Dynegy Inc. has agreed to pay a $3 million fine to settle the Securities and Exchange Commission’s fraud investigation into the company’s accounting and financial-reporting practices, under a pact that requires the embattled Houston energy trader to cooperate with the commission’s probe into actions by individual executives at the company and others.
In an administrative order filed Tuesday, under which Dynegy neither admitted nor denied wrongdoing, the SEC said the settlement involved two areas: Dynegy’s “materially misleading” use of special-purpose entities and “round-trip” energy transactions that improperly inflated the company’s revenue. In the order, the SEC accused Dynegy of violating federal antifraud laws in a series of transactions named Project Alpha “to report as cash flow from operations what was in actuality nothing more than a loan.” The transactions underlying Project Alpha, which weren’t disclosed by the company until after they became the subject of a critical article in the Wall Street Journal in April, improperly boosted Dynegy’s cash flow from operations by $300 million in 2001.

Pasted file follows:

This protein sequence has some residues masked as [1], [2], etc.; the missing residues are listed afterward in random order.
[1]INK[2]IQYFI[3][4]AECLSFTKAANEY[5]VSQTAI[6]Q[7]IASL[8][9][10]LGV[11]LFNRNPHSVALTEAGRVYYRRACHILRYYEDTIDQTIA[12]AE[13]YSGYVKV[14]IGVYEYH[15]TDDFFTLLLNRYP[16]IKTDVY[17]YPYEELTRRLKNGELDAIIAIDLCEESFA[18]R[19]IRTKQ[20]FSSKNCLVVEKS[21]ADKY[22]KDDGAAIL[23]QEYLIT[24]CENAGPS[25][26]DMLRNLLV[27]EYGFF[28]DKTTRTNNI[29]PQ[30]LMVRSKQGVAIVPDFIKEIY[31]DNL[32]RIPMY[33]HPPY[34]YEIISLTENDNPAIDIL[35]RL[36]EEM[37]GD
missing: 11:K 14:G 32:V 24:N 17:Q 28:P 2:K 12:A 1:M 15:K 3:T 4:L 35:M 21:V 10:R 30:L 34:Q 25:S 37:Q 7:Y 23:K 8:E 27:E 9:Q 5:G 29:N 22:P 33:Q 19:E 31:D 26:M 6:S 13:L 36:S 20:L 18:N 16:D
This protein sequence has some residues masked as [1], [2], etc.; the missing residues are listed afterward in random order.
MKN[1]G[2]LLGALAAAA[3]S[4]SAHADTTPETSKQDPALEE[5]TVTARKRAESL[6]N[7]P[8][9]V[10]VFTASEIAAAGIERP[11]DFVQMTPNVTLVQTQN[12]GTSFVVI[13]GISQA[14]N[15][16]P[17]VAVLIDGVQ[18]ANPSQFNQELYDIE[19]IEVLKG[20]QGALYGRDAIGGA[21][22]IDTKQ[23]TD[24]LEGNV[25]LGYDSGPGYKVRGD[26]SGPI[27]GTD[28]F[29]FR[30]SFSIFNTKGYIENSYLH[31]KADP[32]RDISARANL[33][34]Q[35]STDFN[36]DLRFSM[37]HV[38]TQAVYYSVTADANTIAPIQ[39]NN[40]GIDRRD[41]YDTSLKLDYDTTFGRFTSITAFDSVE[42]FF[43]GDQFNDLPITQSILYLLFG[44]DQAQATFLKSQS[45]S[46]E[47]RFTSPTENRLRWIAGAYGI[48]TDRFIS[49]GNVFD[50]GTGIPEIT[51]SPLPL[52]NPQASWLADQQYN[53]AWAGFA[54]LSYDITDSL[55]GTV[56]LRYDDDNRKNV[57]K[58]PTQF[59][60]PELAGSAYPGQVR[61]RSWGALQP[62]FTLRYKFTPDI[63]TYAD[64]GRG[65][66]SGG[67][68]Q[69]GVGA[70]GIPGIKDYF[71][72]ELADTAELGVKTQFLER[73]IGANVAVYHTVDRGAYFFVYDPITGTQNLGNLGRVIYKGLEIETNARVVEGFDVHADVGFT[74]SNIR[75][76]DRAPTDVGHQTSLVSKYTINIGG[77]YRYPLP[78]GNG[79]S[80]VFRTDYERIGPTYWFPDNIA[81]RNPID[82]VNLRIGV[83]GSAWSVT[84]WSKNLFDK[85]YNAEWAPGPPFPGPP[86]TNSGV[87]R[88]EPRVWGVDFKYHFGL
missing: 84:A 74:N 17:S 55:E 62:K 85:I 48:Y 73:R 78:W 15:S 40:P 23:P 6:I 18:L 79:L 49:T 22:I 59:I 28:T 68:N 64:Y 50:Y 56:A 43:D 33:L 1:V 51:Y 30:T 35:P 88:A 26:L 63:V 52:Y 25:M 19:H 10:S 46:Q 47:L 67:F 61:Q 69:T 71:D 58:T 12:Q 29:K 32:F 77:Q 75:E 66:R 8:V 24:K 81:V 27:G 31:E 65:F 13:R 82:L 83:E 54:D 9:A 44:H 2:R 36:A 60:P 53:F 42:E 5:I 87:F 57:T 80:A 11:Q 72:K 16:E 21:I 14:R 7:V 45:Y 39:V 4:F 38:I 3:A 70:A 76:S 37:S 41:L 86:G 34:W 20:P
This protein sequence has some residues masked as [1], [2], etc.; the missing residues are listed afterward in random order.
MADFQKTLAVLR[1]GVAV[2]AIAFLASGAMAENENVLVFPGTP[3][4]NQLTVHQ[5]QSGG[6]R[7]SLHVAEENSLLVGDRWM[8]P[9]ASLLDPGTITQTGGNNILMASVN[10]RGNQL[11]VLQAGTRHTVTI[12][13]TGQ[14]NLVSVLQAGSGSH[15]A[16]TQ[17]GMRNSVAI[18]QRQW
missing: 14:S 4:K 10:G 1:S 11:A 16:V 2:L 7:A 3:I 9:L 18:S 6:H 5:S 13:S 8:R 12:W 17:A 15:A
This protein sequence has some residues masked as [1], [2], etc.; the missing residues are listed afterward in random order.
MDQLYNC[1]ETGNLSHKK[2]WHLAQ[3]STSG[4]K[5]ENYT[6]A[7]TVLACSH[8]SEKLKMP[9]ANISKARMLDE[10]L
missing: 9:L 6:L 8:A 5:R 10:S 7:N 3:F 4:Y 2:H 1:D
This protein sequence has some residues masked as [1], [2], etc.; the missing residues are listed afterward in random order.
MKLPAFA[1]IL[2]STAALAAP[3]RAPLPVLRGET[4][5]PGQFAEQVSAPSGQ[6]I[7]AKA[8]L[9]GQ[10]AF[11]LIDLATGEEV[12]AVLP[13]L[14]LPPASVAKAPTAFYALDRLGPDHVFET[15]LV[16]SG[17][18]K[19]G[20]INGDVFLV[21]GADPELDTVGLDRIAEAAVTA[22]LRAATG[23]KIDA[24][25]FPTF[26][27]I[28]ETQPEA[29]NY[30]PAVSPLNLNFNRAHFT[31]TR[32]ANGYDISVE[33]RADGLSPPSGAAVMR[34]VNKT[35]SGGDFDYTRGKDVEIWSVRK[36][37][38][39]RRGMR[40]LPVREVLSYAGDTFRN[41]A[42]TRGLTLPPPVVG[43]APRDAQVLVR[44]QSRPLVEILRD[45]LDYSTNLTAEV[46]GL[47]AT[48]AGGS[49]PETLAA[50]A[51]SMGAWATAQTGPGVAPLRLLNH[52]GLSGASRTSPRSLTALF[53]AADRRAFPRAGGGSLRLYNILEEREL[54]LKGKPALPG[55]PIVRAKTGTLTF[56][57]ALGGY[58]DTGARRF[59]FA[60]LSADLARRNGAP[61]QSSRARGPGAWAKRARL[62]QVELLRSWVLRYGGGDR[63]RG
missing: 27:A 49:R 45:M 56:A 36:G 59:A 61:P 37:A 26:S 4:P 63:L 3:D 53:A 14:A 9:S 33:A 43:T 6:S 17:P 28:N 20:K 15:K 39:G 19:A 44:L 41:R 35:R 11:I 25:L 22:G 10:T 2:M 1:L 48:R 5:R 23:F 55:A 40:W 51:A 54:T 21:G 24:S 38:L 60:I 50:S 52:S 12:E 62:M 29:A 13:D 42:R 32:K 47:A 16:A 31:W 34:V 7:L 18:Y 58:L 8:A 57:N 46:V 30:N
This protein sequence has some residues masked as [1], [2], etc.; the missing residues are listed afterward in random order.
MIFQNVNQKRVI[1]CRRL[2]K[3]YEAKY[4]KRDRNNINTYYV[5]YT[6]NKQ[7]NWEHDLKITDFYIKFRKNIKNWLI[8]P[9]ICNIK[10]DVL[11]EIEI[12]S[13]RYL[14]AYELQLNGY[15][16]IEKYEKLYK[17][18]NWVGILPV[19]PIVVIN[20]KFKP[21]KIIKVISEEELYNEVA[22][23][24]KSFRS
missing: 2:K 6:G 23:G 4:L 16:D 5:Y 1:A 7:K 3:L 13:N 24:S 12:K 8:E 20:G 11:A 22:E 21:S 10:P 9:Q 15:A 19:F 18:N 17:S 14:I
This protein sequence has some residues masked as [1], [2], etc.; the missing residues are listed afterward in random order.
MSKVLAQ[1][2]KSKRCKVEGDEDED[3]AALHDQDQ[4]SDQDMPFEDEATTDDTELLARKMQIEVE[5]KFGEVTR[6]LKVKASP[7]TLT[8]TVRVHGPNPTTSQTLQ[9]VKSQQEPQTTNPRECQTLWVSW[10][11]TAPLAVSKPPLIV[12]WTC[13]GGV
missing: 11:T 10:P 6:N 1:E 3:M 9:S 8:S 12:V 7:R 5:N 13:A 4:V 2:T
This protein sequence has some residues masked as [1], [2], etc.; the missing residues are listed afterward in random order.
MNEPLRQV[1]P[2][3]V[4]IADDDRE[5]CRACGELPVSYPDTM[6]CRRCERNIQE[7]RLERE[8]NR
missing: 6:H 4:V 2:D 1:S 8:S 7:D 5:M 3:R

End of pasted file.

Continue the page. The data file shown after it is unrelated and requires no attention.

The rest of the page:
Additionally, the SEC said that Dynegy misled investors by reporting revenue and volume on its DynegyDirect online trading platform that resulted from undisclosed round-trip trades. The SEC settlement includes only the company itself as a party. It doesn’t include current and former executives of the company, or officials from Dynegy’s former auditor, Arthur Andersen LLP, which was replaced this spring by PricewaterhouseCoopers LLP. While the SEC has now reached a settlement with the company, the transactions at issue in the order filed Tuesday remain the subject of a criminal investigation by the Justice Department.